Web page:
Unless you have a really poor sense of smell, you probably noticed the enticing aroma of bread baking in our sanctuary. It’s one of my favorite scents. I find it comforting. It makes me feel like all is well in the world. And what’s even better than the smell, is the taste of it, especially when it’s still warm. There is nothing else like it.
Today is week three in the lectionary that deals with the theme of bread. The first week was the feeding of the 5,000. The second week was manna in the wilderness and Jesus telling the crowd that he was the Bread of Life. This Sunday Jesus explains what he means by this expression. We also have one of my favorite Old Testament stories where Elijah throws a pity party for himself in the desert, collapses from sheer exhaustion, and the angels wake him up and give him freshly baked bread and water.
I’m not sure why the creators of the Revised Common Lectionary have so many bread stories in a row. Clearly the subject matter is important. However, it’s a challenge for preachers to come up with something different to say every week. (And we have two more weeks of bread stories to go!)
This week I’d like to share with you three bread stories from my life and what they’ve taught me about Jesus as the bread of life. As I share these stories, and you smell the aroma of bread being baked, I hope it will inspire you to recall your own bread stories. As these stories come to mind, I hope you’ll take the time to think about what lessons they may teach you about Jesus, the Bread of Life.
The first story involves a bread I bake every year for the celebration of Dia de los Muertos, which is also known as Day of the Dead. The bread in question is Pan de Meurtos or Bread of the Dead. Now I know that sounds absolutely morbid. But if you’ve ever tasted it, it’s a little slice of heaven. Pan de Muertos is an egg bread that’s flavored with anise seeds and orange peel. It is traditionally shaped in small round loaves which are topped with an orange glaze and a sprinkle of sugar. Yeah, it’s as good as it sounds. I serve these small loaves at my annual Dia de los Muertos party. I usually tuck one loaf in the freezer to share with Abiding Savior on All Saint’s Sunday.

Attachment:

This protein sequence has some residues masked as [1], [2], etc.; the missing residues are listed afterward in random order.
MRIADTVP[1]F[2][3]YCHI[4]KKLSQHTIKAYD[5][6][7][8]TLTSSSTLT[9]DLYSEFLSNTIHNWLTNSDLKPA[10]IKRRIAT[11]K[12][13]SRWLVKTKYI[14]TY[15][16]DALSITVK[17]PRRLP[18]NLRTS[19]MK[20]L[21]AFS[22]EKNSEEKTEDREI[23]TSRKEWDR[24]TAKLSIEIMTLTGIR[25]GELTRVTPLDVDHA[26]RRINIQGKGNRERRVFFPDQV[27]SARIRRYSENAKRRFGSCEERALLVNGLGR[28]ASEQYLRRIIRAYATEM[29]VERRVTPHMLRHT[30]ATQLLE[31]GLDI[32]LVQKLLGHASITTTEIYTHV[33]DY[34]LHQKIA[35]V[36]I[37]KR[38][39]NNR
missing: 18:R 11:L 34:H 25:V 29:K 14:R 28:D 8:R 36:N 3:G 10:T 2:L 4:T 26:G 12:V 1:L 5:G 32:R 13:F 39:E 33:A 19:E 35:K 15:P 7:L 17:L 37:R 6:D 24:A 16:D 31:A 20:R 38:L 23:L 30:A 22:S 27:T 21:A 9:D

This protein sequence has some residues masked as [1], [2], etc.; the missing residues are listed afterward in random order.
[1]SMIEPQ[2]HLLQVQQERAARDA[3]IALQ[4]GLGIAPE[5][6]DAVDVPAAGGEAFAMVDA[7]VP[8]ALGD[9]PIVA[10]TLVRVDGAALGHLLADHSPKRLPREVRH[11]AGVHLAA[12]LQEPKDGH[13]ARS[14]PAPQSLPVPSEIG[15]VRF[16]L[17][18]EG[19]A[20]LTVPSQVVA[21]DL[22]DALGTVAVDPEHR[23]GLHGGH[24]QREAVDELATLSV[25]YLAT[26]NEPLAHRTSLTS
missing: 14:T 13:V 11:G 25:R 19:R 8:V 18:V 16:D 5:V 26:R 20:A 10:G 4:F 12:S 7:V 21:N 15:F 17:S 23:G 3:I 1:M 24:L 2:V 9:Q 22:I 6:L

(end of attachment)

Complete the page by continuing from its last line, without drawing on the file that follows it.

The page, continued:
During Dia de los Muertos, we set up an “ofrenda” in the dining room that is filled with pictures of loved ones, fresh flowers, objects they treasured in life, and little “calavera” figurines which are quite popular in Mexico. We also place a loaf of Pan de Muertos on the ofrenda to remember times of feasting we had with the dearly departed.
Now I know this tradition is not something everyone would enjoy celebrating, but, for me, it’s a powerful way to celebrate the saints who have gone before us. The Pan de Muertos reminds me that Jesus, the Bread of Life, fed these saints well through all the difficulties they faced. It strengthens my faith that Jesus will do the same for us. He is the daily bread we need. He connects us to all the departed saints who now make up what Paul calls the “great cloud of witnesses.” As I eat a slice of that delicious bread, I hear my ancestors cheering me on, “You can do this, David! We are rooting for you!”
My second bread story involves Grandpap Butera, my step-grandparent, who emigrated to the United States from Italy. During World War II he ran his own bread delivery truck, and baked bread out of his home. I’ve been told that he was quite generous with that bread, and often gave some to those who couldn’t afford it. It was more than a way to make a living, it was a ministry. My grandfather made sure that no one went hungry in his neighborhood. In his later years, when I knew him, he still baked bread. I got the chance to watch him do it.
He used three simple ingredients: water, flour and yeast that came in small squares. I don’t know if they even make it anymore but it’s amazing yeast for bread. With these three simple ingredients and no recipe to guide him, he made some of the best bread I’ve ever tasted. It was a hearty, substantial loaf with a great crust. It was big enough to feed an entire household along with a few neighbors if they happened to drop by.